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Football:No-huddle offense jump-starts Irish

Chris Hine | Monday, September 8, 2008

Notre Dame’s offense needed something to get going. The Irish had played three quarters and managed just seven points against San Diego State, team that allowed 29 points to Bowl Subdivision Cal Poly a week ago.

But down 13-7 with 11:55 left in the game, and facing the prospect of losing its third home opener in four years, Notre Dame changed the pace of its offense, and by doing so, changed the outcome of the game. Oh, and it certainly didn’t hurt that they had a little luck as well.

San Diego State was about a foot away from taking at least a 12-point lead on Notre Dame, but somehow, thanks to safeties Kyle McCarthy and David Bruton, Aztec running back Brand Sullivan lost the football before crossing the goal line. That spark, combined with Notre Dame’s switch to a no-huddle offense, helped the Irish take the lead.

“You get stagnant, you’re not converting, you have no rhythm going,” Irish coach Charlie Weis said. “One thing in a situation like that is you can get some rhythm going, but a lot of it’s dependent on the quarterback.”

And despite an otherwise shaky afternoon, Weis’ quarterback came through on the go-ahead drive.

Sophomore Jimmy Clausen went 5-for-5 on the drive, connecting three times with wideout Golden Tate for 63 yards, including a 38-yard go route for the go-ahead score. Clausen was 21-for-34 for 237 yards, two interceptions, and three touchdowns. But the drive showcased an improved Tate, who showed he acquired the ability this season to run a pass route other than a fly.

“Golden has become much more of a receiver this year versus a running back playing receiver last year,” Weis said. “Whether it be a go route where he keeps running now, his routes at the tops of breaks, running slants, I mean, he looked like a receiver, that’s what he looked like.”

Tate added: “I felt like I was playing football out there.”

Notre Dame then ate up 6:30 using a steady diet of runs from Robert Hughes to take an eight-point lead.

The final two drives were a night-and-day change from the first three quarters, which saw the Irish struggle to score even when the defense and special teams put them in ideal positions to do so.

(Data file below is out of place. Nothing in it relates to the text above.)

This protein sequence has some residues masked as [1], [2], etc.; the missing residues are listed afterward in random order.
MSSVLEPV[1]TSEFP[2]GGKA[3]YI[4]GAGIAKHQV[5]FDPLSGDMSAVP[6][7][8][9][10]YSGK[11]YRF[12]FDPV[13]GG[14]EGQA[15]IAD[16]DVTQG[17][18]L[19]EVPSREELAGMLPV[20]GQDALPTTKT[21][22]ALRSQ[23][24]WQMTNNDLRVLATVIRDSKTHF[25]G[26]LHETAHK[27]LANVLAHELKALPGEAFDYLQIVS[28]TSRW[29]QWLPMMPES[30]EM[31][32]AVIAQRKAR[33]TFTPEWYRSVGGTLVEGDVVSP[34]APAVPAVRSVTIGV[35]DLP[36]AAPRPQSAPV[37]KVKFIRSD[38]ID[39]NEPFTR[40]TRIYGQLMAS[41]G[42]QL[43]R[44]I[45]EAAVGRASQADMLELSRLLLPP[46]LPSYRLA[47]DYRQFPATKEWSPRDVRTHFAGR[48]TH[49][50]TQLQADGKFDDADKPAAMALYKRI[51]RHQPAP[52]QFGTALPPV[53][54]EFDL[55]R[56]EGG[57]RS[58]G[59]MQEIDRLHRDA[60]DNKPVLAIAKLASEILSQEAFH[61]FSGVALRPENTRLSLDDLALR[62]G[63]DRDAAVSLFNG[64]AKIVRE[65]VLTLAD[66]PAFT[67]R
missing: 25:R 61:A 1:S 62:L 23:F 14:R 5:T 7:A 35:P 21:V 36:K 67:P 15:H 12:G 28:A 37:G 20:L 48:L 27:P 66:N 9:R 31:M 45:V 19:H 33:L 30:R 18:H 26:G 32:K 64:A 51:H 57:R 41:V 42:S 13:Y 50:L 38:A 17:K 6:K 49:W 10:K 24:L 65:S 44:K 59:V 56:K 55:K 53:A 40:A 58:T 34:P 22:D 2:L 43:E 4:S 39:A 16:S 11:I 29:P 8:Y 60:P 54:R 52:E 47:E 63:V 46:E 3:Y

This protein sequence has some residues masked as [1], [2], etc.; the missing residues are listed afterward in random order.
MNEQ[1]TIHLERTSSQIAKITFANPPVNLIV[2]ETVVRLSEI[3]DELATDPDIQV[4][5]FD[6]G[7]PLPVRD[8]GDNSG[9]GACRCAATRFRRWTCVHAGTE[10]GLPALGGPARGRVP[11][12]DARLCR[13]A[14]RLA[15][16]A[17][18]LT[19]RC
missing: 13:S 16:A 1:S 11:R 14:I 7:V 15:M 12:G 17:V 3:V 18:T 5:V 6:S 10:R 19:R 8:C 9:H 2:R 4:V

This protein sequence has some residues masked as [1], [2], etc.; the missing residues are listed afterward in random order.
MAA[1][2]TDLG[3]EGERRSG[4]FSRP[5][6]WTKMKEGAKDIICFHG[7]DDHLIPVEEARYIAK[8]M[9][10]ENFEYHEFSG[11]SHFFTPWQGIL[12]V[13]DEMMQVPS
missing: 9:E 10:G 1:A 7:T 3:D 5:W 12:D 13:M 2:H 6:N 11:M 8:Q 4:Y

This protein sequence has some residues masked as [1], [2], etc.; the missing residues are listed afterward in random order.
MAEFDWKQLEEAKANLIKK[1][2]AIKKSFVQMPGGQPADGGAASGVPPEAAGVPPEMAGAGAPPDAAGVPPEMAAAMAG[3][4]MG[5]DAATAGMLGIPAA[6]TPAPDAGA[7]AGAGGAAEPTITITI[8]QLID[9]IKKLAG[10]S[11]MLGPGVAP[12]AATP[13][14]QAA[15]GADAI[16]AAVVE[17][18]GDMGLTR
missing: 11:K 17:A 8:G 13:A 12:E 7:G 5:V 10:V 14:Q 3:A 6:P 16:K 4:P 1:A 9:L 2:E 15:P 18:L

Weis had said prior to Saturday that he wanted the Irish running game to “pound it.” Notre Dame ran for 105 yards, but that came against a depleted San Diego St. front seven.

“Our defense, I was extremely proud of them,” Aztec coach Chuck Long said. “We were down seven defensive linemen going into the game to injury. They fought. We had to switch some guys around. We put Russell Allen on the defensive line. He had two days of practice there. I thought those guys did a great job.” 

Weis also emphasized getting out to a fast start, but his team didn’t score until the waning moments of the first half.

“I think we looked like a team that was playing their first game,” Weis said. “That’s what we looked like. I think we weren’t executing very well on offense.”

The Irish still struggled even when they didn’t have far to go to score. Following a punt return from running back Armando Allen to the San Diego St. 26 yard-line, and a personal foul penalty which brought the ball to the 13, the Irish failed to score after there was a faulty exchange on a field-goal attempt.

Then, in the third quarter, Kerry Neal intercepted a pass from Aztec quarterback Ryan Lindley on the San Diego 17 yard-line, but Clausen gave it right back to San Diego, throwing a fade route – to Aztec corner Vonnie Holmes.

But the offense didn’t waste every gift the defense and the special teams gave them. In what Irish fans hope is a sign of things to come, Clausen connected with freshman wideout Michael Floyd for a 22-yard score following a blocked punt by Sergio Brown.

“Michael has a world of ability,” Weis said. “Just the more he gets on the field, the more production we’ll get out of him. But I thought that was obviously a huge play, you know. That’s the type of thing he can do, he can go up and make those plays. For a freshman to be able to come in and make a play like that, that’s pretty good.”